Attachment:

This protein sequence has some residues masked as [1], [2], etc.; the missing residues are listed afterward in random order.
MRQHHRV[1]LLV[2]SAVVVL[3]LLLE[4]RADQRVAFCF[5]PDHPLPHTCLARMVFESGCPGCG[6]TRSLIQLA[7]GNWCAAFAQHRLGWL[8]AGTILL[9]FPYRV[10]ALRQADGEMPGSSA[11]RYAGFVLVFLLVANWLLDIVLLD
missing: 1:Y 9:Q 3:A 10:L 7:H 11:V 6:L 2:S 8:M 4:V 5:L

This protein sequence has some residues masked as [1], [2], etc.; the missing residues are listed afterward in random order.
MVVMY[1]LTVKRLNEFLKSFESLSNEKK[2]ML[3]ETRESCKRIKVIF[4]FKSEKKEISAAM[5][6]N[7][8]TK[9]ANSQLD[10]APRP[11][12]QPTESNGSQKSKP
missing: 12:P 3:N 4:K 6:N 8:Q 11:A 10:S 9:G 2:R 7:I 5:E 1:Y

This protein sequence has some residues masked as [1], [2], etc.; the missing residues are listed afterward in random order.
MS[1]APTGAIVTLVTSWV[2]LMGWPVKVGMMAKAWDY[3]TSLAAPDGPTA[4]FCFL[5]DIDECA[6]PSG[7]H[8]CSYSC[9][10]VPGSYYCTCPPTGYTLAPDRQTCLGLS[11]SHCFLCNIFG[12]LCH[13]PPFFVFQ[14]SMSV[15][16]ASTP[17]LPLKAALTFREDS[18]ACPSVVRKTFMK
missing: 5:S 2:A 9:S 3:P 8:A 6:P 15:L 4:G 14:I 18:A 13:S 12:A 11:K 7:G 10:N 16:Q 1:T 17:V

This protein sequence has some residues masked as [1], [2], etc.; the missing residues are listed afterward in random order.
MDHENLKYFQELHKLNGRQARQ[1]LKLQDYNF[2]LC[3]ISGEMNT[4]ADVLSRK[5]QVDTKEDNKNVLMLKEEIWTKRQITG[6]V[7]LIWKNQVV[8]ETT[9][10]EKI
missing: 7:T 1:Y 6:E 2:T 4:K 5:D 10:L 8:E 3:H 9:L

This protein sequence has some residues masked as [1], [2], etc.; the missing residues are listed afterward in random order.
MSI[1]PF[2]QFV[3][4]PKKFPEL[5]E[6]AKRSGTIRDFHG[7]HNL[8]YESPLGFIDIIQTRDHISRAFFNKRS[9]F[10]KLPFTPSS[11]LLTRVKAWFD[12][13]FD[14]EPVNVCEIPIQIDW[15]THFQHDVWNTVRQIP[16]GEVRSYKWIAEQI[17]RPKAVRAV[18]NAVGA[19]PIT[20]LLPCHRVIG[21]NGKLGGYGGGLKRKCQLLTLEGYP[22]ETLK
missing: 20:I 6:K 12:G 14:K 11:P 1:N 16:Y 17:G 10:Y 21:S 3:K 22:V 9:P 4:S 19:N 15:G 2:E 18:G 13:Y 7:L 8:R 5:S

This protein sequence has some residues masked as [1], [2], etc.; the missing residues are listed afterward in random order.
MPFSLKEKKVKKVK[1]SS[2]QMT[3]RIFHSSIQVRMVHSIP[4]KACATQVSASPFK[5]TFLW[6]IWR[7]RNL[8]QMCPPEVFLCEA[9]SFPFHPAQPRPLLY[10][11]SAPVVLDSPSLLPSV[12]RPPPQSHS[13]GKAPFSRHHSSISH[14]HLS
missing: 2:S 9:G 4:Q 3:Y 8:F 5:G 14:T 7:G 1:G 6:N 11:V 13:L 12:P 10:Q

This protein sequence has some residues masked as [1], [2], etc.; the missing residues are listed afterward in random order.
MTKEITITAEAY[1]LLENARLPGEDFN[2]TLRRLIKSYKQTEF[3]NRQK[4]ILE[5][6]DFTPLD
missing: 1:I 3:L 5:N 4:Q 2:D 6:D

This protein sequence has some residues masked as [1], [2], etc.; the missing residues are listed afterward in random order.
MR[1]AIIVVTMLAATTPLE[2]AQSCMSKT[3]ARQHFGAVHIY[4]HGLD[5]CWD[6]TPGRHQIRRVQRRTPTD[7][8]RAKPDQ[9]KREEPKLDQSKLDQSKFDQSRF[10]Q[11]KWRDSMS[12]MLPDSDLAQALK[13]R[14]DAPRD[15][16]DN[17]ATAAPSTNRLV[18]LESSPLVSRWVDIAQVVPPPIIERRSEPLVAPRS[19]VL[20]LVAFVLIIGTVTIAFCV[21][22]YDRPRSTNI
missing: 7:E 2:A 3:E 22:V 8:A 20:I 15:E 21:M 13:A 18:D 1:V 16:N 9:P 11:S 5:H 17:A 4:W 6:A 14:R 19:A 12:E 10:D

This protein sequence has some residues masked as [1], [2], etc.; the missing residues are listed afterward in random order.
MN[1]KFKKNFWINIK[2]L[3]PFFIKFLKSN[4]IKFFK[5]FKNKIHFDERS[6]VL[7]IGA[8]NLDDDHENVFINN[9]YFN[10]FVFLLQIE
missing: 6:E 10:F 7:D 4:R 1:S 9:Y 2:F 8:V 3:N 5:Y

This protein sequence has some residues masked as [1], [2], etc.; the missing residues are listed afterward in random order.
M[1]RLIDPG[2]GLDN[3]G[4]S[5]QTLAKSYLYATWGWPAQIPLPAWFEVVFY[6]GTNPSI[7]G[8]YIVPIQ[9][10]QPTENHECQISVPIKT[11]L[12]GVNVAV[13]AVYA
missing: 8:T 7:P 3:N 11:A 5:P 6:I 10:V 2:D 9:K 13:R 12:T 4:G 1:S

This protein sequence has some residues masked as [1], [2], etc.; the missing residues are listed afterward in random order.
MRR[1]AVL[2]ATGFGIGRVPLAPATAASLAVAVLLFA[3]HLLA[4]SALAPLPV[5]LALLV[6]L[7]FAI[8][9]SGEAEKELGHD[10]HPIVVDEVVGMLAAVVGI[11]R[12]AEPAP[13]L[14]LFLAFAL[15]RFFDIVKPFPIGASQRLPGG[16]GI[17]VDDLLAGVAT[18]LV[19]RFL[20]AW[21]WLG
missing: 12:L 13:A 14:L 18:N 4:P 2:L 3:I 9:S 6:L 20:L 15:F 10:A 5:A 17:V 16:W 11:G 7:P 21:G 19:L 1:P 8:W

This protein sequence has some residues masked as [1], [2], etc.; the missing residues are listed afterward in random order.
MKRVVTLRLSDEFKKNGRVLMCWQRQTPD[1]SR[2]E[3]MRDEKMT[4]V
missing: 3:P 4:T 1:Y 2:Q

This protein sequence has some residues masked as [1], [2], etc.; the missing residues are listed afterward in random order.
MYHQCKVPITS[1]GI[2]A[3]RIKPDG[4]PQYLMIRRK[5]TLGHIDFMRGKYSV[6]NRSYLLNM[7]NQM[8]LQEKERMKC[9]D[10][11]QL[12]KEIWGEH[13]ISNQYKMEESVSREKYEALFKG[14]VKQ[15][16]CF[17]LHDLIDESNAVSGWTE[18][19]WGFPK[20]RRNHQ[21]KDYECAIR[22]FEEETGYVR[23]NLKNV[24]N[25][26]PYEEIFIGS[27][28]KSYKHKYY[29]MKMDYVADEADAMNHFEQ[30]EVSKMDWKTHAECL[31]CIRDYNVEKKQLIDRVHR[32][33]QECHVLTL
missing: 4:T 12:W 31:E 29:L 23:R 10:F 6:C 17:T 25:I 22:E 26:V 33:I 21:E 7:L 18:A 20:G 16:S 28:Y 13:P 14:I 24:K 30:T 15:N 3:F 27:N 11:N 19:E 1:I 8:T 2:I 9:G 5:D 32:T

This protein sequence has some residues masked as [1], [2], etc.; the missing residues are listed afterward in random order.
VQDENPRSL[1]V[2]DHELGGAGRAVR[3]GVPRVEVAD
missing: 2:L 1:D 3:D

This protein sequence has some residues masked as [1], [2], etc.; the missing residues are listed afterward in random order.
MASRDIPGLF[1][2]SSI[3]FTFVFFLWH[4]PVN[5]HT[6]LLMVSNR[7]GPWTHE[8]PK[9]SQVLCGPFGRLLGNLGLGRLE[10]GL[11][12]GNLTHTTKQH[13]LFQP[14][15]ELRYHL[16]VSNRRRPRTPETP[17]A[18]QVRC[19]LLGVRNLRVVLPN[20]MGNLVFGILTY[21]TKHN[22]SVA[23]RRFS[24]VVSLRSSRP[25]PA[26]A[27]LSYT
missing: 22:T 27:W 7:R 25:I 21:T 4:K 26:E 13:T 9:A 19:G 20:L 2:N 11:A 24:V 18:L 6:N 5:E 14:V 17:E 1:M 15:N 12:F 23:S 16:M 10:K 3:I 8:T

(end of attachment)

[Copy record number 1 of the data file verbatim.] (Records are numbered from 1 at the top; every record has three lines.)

This protein sequence has some residues masked as [1], [2], etc.; the missing residues are listed afterward in random order.
MRQHHRV[1]LLV[2]SAVVVL[3]LLLE[4]RADQRVAFCF[5]PDHPLPHTCLARMVFESGCPGCG[6]TRSLIQLA[7]GNWCAAFAQHRLGWL[8]AGTILL[9]FPYRV[10]ALRQADGEMPGSSA[11]RYAGFVLVFLLVANWLLDIVLLD
missing: 1:Y 9:Q 3:A 10:L 7:H 11:V 6:L 2:S 8:M 4:V 5:L